In his second floor cell at the Escambia County jail, Penton wrote a note to Attorney John Lewis Reese, asking for representation, and dropped it through a window to the alley below.  The note was found by a trusty named Norvie Lee Brown, and delivered to Reese.  (One would think that Penton would have had representation before the indictment. It was a different time for prisoners in the 1930s.)
Reese tried to visit Penton, and was turned away by Escambia Sheriff Hampton E. Gandy, who stated that he didn’t think anyone in Santa Rosa County knew Penton was in his jail. Reese had to go see Judge Leo L. Fabisinski, and threaten to get a writ of habeas corpus, before he was granted permission to speak to Penton.
The Penton trial started on June 12, 1934.  Judge Fabisinski presided, with the Prosecution E. Dixie Beggs, John M. Coe, and J.T. Wiggins presenting the state’s case, with Reese, assisted by young lawyer James N. (Cotton) Elliot, 25 years old.
The State’s case depended largely on the alleged jailhouse confession to John Rollo, and the two other informants.  Rollo’s testimony was that Penton told him that he was at a filling station, about a mile down the main highway from the site of the murder.  He was picked up from there by someone else, and drove to the location across the bayou bridge where Collins, and Estes were talking.  They passed by Estes’ house, and turned the car around, and approached Collins slowly as he was starting to cross the road.  After shooting Collins he tossed the shotgun in the river as they crossed the bridge back into Milton.  Penton told Rollo there was someone with him but didn’t divulge his name. Rollo also testified that after the murder he was running a cafe in Jacksonville, and Penton came in and ordered a piece of pie, and a glass of milk trying to pay with a hundred dollar bill. Rollo mentioned the Collins killing, and Penton said, “Yeah, they are after me on that”.  Rollo denied being promised anything by the state for his testimony.
The other two informants to present testimony corroborating Rollo, did not show up for court.  The Judge called a recess, and asked Sheriff Allen to see if he could find them.  The informants, Wesley Herndon, and Levi Ivy, were in hiding.  Allen used an informant to track them down hiding in some bushes next to the highway.  They told the Sheriff that as they were hitchhiking to town a car full of masked men pulled up to them and warned them not to testify.
These two men were weak witnesses.  Reese was able to show that when Penton allegedly confessed to Herndon, he was actually in solitary confinement.
Another witness, W.O. Eiland was a newspaper delivery truck driver for the News-Journal, and he stated that Penton caught a ride with him to Marianna, offering him two dollars as payment.
The most important information during this trial was the time the shooting occurred.  Collins was killed around 8 pm. This was verified by Sheriff Mitchell’s original investigation, and witness reports, and Dr. Thames estimate of time of death.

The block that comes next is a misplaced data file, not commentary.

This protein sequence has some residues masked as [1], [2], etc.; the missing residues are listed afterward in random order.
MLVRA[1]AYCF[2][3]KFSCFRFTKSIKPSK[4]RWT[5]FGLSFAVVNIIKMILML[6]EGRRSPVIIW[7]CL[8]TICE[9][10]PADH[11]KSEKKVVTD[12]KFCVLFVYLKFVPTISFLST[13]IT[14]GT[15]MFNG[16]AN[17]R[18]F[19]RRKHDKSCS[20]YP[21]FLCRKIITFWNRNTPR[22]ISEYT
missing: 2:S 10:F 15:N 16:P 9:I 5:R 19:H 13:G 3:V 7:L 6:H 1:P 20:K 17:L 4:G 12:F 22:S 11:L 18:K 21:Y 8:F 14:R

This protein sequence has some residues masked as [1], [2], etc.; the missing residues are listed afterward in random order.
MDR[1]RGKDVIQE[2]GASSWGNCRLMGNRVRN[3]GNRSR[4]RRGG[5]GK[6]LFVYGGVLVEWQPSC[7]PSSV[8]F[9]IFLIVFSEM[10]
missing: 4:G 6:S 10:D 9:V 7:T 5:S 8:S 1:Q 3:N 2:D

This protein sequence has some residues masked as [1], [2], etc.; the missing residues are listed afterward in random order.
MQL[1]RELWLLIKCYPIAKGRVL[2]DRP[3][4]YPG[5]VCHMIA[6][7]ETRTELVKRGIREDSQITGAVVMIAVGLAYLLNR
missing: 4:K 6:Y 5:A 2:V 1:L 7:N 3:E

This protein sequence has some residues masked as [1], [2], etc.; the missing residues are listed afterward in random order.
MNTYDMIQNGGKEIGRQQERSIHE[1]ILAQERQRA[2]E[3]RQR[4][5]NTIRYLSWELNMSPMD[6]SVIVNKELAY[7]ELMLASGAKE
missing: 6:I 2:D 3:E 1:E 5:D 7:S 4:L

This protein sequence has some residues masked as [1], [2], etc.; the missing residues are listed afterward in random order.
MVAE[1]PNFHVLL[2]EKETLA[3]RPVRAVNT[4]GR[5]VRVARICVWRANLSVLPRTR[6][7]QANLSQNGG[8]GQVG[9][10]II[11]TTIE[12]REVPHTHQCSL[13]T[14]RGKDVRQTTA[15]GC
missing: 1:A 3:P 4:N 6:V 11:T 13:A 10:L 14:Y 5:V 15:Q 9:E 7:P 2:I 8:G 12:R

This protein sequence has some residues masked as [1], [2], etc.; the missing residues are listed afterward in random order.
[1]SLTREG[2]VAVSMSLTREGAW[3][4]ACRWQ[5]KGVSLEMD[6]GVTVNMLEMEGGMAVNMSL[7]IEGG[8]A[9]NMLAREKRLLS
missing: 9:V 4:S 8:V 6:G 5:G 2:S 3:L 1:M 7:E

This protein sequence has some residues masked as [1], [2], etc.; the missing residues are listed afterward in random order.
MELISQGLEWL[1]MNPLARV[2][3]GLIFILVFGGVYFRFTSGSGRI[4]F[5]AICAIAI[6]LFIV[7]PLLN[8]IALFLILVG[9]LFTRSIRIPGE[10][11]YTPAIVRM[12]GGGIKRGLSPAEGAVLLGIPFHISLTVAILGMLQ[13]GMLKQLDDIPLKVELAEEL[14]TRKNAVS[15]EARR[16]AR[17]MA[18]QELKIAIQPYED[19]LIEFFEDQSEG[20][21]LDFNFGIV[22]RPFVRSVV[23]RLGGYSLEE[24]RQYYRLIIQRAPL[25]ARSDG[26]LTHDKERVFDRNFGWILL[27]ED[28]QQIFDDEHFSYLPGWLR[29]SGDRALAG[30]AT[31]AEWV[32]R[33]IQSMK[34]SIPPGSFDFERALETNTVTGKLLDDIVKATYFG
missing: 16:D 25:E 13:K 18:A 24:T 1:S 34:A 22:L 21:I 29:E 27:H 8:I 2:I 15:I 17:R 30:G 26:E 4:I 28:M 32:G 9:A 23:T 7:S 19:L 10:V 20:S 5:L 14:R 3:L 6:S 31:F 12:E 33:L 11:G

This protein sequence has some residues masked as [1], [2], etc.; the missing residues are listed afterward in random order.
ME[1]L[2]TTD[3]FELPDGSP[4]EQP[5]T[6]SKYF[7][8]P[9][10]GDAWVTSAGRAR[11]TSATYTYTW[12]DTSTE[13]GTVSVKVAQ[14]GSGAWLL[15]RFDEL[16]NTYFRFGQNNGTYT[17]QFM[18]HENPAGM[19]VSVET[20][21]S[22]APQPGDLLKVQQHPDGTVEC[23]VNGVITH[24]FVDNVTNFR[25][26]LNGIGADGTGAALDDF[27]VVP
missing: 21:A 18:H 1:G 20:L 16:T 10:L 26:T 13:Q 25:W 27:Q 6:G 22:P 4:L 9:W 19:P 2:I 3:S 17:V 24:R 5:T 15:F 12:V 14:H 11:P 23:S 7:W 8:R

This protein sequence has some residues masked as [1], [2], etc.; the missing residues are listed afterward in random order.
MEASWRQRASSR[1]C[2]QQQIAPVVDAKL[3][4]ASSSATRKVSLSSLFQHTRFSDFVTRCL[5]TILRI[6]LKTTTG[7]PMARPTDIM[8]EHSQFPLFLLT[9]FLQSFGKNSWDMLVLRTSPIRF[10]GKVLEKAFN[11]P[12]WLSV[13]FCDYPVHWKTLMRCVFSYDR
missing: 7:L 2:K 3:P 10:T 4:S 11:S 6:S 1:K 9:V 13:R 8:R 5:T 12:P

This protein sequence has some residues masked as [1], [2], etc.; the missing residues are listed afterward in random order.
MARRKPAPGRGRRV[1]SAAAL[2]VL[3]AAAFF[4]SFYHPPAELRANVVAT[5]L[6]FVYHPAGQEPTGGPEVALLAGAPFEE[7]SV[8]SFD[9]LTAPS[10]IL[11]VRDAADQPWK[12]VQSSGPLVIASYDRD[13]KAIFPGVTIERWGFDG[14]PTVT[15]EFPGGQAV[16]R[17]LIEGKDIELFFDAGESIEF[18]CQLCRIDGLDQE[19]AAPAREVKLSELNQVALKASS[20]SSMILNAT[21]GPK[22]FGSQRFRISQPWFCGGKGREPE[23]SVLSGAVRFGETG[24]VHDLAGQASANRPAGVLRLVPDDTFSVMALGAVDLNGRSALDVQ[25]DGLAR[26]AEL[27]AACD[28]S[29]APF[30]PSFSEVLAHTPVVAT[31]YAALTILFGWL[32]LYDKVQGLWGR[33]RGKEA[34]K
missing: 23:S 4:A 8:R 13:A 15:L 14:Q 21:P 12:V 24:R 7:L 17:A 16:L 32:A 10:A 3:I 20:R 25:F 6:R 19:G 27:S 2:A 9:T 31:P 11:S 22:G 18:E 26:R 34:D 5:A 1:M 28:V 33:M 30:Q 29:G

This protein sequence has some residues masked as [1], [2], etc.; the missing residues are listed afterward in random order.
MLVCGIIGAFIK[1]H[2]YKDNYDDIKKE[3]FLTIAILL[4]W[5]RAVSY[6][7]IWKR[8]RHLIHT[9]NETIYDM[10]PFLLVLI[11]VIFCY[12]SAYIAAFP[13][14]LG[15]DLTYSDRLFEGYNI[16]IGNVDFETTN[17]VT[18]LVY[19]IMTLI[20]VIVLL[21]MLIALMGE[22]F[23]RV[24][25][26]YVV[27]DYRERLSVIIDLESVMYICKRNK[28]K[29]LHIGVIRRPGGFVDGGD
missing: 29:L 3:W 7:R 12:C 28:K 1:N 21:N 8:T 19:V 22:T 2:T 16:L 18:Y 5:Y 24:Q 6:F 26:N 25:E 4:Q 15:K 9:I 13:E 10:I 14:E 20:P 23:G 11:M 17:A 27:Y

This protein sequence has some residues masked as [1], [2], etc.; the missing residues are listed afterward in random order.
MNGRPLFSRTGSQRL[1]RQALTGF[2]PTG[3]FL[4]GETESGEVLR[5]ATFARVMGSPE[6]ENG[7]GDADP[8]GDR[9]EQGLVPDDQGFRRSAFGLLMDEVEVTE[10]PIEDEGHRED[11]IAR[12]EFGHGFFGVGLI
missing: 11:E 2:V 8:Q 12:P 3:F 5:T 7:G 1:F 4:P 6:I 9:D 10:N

C. B. Penton’s story was that he was at the filling station owned by Mr. and Mrs. R. B. Bell at the time of the Collins killing.  The Bell’s testified that he was there from the early afternoon visiting the Bell’s daughter Lucille, until right around dark he jumped into a Ford Model A, and was gone for about a half an hour. When he returned, he stayed until just after 8 pm when Caleb Cox came by the station with the news that Collins had been shot. Penton and Cox drove out to the murder scene across the Bayou bridge, then drove back into Milton, stopping at The Pool hall  owned by Leon Barnes. Barnes testified that Penton came in not long after 8 pm, and went to the rear to the bathroom.  He seemed fidgety, and didn’t shoot pool, but Barnes did not see any powder marks left on someone when they fired a shotgun.  Penton left after a few minutes.
The defense called Ernest Carson to the stand. He was a meteorologist from Pensacola, and stated that it was dark by 6:22 pm on Sept 11, 1931.  The alibi was that if he left the Bell’s station shortly after dark, and was gone for only a half hour, he could not have been on the road in front of Estes house at 8 pm.
After closing statements, the jury retired to deliberate.  Reaching no decision that night they adjourned.  The next morning they reached a decision, and announced a not guilty verdict.

It’s my feeling that Penton was actually guilty in the Collins shooting.  I talked to a lifelong resident once, who has since passed away, that an older brother of his was on the street close to the bridge coming into Milton, and he heard the shot, and then saw a car speed into town with three people, and he identified one as being Penton.  I don’t believe we will ever know for sure who all was involved and who devised the plan for revenge.  I think Collins, and possibly his lawyer L. V. Trueman were behind the KIlling of Aubrey Gainer, and in the future I will have a good story about Trueman, and his eventual (karmic?) fate.  Milton was an incredibly interesting town back in the early part of the 20th century.